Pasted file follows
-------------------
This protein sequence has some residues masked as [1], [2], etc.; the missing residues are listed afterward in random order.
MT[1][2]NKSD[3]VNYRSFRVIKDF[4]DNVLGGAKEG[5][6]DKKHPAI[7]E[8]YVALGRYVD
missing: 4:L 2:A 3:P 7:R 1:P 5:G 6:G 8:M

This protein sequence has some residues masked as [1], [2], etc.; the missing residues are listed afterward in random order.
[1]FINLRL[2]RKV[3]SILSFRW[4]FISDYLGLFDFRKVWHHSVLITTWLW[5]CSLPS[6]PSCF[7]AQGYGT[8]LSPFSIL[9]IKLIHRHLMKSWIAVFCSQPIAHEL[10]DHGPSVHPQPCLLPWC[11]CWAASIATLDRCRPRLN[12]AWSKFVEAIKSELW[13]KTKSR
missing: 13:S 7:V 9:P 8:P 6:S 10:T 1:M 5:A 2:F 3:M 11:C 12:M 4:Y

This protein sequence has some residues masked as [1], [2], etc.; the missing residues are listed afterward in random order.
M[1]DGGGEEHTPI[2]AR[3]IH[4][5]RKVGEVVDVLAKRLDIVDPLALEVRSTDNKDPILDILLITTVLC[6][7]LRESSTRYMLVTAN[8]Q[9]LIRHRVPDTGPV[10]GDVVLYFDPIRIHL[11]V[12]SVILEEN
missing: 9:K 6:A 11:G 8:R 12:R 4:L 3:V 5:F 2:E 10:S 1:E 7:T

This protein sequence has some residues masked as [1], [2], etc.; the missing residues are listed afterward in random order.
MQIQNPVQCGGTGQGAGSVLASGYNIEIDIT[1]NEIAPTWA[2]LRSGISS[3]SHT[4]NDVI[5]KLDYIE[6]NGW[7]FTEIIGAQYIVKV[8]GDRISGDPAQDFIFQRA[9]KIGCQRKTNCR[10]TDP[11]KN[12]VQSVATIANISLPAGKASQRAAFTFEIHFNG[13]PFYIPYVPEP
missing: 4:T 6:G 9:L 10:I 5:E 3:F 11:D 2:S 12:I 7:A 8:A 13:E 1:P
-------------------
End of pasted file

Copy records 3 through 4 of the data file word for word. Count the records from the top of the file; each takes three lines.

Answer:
This protein sequence has some residues masked as [1], [2], etc.; the missing residues are listed afterward in random order.
M[1]DGGGEEHTPI[2]AR[3]IH[4][5]RKVGEVVDVLAKRLDIVDPLALEVRSTDNKDPILDILLITTVLC[6][7]LRESSTRYMLVTAN[8]Q[9]LIRHRVPDTGPV[10]GDVVLYFDPIRIHL[11]V[12]SVILEEN
missing: 9:K 6:A 11:G 8:R 12:R 4:L 3:V 5:F 2:E 10:S 1:E 7:T

This protein sequence has some residues masked as [1], [2], etc.; the missing residues are listed afterward in random order.
MQIQNPVQCGGTGQGAGSVLASGYNIEIDIT[1]NEIAPTWA[2]LRSGISS[3]SHT[4]NDVI[5]KLDYIE[6]NGW[7]FTEIIGAQYIVKV[8]GDRISGDPAQDFIFQRA[9]KIGCQRKTNCR[10]TDP[11]KN[12]VQSVATIANISLPAGKASQRAAFTFEIHFNG[13]PFYIPYVPEP
missing: 4:T 6:G 9:L 10:I 5:E 3:F 11:D 2:S 12:I 7:A 8:A 13:E 1:P